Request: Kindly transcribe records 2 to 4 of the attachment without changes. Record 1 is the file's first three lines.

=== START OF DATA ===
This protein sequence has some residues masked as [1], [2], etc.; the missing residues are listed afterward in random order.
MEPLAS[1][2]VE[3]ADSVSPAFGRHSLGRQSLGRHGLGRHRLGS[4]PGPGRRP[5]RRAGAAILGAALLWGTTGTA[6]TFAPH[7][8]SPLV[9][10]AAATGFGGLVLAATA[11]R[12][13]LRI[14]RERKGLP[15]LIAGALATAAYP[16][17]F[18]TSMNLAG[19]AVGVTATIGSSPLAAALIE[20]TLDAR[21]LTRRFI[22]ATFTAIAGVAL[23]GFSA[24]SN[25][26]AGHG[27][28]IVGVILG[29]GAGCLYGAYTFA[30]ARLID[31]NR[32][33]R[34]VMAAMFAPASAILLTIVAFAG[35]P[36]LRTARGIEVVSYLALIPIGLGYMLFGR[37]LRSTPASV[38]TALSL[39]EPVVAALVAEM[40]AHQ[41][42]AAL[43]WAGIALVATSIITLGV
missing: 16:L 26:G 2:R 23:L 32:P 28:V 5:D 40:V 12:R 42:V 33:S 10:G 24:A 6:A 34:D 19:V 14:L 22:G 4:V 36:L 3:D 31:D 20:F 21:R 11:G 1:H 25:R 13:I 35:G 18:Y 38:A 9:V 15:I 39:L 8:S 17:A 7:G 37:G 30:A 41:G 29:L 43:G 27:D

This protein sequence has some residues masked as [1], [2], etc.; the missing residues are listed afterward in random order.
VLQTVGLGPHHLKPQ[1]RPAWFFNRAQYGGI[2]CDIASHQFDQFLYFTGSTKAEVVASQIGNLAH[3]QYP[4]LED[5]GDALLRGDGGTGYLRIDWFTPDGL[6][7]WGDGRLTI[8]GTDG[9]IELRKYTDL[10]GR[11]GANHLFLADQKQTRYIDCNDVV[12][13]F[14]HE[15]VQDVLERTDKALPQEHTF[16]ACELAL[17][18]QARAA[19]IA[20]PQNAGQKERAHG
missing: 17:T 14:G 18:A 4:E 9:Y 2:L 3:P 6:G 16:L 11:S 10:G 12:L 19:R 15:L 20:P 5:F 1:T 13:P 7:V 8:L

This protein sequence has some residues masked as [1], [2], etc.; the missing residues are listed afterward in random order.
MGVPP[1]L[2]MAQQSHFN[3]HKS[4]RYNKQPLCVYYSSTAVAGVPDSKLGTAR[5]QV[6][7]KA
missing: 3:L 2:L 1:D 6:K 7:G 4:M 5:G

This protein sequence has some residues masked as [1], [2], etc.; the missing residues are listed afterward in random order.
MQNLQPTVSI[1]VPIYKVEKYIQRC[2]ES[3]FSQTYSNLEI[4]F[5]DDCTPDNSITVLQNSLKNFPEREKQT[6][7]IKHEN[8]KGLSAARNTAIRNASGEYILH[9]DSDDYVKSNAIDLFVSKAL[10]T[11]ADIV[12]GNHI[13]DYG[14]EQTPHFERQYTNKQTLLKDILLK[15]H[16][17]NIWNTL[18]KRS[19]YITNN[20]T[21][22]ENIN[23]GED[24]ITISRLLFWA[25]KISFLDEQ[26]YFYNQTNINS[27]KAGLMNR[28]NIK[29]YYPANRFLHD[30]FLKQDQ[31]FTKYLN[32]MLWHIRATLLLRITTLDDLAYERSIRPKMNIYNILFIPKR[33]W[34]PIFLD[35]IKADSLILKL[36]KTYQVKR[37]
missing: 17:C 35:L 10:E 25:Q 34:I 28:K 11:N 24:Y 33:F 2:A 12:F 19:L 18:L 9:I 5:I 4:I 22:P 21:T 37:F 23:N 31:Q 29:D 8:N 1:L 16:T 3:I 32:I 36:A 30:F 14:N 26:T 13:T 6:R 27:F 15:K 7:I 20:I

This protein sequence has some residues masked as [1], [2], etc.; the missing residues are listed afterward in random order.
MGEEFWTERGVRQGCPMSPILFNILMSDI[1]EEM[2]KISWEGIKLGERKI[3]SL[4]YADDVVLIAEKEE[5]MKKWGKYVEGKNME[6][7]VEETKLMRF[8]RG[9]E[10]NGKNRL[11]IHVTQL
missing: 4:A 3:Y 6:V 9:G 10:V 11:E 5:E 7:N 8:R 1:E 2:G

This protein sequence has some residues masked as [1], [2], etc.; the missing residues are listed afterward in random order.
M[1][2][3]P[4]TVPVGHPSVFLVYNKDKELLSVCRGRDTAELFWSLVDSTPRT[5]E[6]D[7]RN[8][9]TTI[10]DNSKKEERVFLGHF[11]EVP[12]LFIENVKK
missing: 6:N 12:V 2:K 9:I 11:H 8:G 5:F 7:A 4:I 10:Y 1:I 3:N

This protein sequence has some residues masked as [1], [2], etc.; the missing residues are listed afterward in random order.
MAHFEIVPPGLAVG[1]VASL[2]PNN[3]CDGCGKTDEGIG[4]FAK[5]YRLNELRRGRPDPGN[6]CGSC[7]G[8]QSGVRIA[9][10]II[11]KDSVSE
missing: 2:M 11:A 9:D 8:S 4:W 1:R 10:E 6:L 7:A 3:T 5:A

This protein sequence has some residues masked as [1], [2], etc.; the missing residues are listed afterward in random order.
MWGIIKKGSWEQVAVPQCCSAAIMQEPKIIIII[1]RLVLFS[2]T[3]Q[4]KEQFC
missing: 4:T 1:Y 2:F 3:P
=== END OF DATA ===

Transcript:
This protein sequence has some residues masked as [1], [2], etc.; the missing residues are listed afterward in random order.
VLQTVGLGPHHLKPQ[1]RPAWFFNRAQYGGI[2]CDIASHQFDQFLYFTGSTKAEVVASQIGNLAH[3]QYP[4]LED[5]GDALLRGDGGTGYLRIDWFTPDGL[6][7]WGDGRLTI[8]GTDG[9]IELRKYTDL[10]GR[11]GANHLFLADQKQTRYIDCNDVV[12][13]F[14]HE[15]VQDVLERTDKALPQEHTF[16]ACELAL[17][18]QARAA[19]IA[20]PQNAGQKERAHG
missing: 17:T 14:G 18:A 4:E 9:Y 2:L 3:P 6:G 16:L 11:S 10:G 12:L 19:R 15:L 20:P 5:F 1:T 13:P 7:V 8:L

This protein sequence has some residues masked as [1], [2], etc.; the missing residues are listed afterward in random order.
MGVPP[1]L[2]MAQQSHFN[3]HKS[4]RYNKQPLCVYYSSTAVAGVPDSKLGTAR[5]QV[6][7]KA
missing: 3:L 2:L 1:D 6:K 7:G 4:M 5:G

This protein sequence has some residues masked as [1], [2], etc.; the missing residues are listed afterward in random order.
MQNLQPTVSI[1]VPIYKVEKYIQRC[2]ES[3]FSQTYSNLEI[4]F[5]DDCTPDNSITVLQNSLKNFPEREKQT[6][7]IKHEN[8]KGLSAARNTAIRNASGEYILH[9]DSDDYVKSNAIDLFVSKAL[10]T[11]ADIV[12]GNHI[13]DYG[14]EQTPHFERQYTNKQTLLKDILLK[15]H[16][17]NIWNTL[18]KRS[19]YITNN[20]T[21][22]ENIN[23]GED[24]ITISRLLFWA[25]KISFLDEQ[26]YFYNQTNINS[27]KAGLMNR[28]NIK[29]YYPANRFLHD[30]FLKQDQ[31]FTKYLN[32]MLWHIRATLLLRITTLDDLAYERSIRPKMNIYNILFIPKR[33]W[34]PIFLD[35]IKADSLILKL[36]KTYQVKR[37]
missing: 17:C 35:L 10:E 25:Q 34:I 28:K 11:N 24:Y 33:F 2:A 12:F 19:L 18:L 9:I 5:I 4:I 22:P 21:T 37:F 23:N 31:Q 29:D 8:N 1:L 16:T 3:I 32:I 36:A 30:F 14:N 26:T 13:T 6:R 27:F 15:K 7:I 20:I